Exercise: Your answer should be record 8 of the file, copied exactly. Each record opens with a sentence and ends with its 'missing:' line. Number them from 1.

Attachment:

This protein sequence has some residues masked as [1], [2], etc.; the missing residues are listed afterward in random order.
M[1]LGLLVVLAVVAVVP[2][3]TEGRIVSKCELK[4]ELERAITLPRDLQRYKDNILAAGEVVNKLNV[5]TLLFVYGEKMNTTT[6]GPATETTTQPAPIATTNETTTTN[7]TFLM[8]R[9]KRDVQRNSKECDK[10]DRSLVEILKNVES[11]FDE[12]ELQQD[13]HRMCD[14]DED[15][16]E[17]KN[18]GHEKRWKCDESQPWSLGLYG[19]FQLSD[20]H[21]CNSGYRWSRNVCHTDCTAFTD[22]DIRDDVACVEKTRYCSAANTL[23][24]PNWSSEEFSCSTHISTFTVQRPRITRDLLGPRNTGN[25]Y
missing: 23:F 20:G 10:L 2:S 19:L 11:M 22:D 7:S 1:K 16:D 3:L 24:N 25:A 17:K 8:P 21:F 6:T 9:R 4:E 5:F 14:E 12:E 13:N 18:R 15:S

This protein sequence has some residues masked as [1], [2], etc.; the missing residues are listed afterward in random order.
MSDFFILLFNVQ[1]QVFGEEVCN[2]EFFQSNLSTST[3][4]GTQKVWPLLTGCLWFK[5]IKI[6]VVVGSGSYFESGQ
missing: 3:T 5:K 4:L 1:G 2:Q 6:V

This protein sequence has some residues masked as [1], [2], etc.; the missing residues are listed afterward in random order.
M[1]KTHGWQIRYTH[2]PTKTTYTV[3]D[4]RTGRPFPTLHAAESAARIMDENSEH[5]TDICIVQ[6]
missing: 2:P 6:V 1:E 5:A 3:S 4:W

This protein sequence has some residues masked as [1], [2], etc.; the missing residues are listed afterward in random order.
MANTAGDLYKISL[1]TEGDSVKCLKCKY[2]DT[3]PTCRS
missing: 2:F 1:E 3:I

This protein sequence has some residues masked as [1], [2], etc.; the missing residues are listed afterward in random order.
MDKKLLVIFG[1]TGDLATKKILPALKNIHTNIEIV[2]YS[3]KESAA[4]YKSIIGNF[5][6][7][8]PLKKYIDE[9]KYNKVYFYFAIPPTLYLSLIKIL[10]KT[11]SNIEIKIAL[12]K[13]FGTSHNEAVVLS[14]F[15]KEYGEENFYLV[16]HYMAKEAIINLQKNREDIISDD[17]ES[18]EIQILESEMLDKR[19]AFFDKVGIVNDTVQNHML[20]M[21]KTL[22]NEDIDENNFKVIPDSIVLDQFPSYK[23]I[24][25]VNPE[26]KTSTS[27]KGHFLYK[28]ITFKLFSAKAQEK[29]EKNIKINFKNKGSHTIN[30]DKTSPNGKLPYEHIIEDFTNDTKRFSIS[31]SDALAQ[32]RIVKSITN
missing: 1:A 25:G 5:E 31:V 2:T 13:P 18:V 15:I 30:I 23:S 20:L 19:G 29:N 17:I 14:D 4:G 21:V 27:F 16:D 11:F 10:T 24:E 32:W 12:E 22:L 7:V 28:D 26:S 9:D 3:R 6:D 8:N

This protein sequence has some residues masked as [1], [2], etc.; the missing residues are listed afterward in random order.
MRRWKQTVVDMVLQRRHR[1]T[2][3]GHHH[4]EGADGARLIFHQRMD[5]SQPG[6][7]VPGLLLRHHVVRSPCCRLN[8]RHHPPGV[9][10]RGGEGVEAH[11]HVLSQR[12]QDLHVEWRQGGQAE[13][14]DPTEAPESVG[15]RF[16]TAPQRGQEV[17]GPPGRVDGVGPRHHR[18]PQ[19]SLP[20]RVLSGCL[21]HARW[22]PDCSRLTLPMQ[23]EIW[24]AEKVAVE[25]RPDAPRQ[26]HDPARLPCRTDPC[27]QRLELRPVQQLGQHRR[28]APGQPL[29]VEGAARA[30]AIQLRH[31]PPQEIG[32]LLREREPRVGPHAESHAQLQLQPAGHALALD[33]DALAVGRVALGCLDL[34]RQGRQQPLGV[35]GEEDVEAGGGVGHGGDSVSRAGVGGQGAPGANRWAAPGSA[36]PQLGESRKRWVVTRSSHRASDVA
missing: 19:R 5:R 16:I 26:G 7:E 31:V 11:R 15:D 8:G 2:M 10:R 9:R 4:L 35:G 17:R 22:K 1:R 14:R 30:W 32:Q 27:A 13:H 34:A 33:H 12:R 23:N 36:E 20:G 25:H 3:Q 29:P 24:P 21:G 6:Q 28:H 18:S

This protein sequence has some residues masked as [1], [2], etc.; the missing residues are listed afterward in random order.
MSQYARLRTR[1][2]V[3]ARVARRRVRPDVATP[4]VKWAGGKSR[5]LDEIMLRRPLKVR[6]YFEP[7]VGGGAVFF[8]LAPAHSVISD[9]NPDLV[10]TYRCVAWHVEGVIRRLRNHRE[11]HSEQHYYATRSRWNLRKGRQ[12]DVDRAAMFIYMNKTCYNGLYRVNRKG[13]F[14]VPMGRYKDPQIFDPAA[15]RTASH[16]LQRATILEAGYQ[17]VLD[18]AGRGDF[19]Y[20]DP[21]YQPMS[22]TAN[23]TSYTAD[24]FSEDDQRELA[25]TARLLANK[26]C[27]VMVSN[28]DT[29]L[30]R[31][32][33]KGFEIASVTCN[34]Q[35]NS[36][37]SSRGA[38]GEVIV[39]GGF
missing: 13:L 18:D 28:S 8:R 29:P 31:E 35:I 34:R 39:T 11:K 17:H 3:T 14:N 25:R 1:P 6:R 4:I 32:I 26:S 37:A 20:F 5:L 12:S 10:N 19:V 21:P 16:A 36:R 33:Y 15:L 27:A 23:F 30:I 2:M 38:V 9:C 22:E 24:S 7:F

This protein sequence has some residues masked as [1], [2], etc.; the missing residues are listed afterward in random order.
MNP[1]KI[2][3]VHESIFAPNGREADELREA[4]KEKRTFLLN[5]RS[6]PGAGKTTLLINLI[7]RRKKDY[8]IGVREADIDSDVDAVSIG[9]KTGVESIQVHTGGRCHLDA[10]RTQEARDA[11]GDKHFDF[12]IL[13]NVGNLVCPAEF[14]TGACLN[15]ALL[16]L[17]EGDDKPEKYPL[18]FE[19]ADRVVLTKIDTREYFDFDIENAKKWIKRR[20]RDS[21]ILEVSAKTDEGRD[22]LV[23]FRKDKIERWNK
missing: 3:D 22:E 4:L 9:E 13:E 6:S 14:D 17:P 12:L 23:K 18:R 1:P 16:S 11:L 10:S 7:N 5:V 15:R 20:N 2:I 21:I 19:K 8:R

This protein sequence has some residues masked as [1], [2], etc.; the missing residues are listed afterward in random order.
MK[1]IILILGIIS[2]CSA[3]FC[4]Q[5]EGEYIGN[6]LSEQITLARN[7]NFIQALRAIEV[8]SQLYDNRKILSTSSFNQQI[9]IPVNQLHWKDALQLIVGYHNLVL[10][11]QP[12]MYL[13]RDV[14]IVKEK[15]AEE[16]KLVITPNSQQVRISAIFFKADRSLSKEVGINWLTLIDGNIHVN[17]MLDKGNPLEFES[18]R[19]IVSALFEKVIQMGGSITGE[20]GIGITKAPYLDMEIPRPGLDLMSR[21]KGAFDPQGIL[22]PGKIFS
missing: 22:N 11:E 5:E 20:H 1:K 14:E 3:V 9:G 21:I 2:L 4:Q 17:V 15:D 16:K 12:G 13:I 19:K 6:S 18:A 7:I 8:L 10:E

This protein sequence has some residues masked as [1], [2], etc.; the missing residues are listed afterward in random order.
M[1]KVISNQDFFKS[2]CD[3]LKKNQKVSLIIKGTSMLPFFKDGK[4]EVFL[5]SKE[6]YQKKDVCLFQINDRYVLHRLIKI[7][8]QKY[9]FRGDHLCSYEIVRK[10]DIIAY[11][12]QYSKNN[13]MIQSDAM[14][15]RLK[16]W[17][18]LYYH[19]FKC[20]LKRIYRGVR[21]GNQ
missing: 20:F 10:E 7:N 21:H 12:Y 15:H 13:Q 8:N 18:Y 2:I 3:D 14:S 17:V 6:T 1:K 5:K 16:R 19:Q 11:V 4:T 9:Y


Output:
This protein sequence has some residues masked as [1], [2], etc.; the missing residues are listed afterward in random order.
MNP[1]KI[2][3]VHESIFAPNGREADELREA[4]KEKRTFLLN[5]RS[6]PGAGKTTLLINLI[7]RRKKDY[8]IGVREADIDSDVDAVSIG[9]KTGVESIQVHTGGRCHLDA[10]RTQEARDA[11]GDKHFDF[12]IL[13]NVGNLVCPAEF[14]TGACLN[15]ALL[16]L[17]EGDDKPEKYPL[18]FE[19]ADRVVLTKIDTREYFDFDIENAKKWIKRR[20]RDS[21]ILEVSAKTDEGRD[22]LV[23]FRKDKIERWNK
missing: 3:D 22:E 4:L 9:E 13:E 6:S 14:D 17:P 12:L 23:K 18:R 1:P 16:S 11:L 10:S 7:N 5:V 15:R 20:N 2:I 21:I 19:K 8:R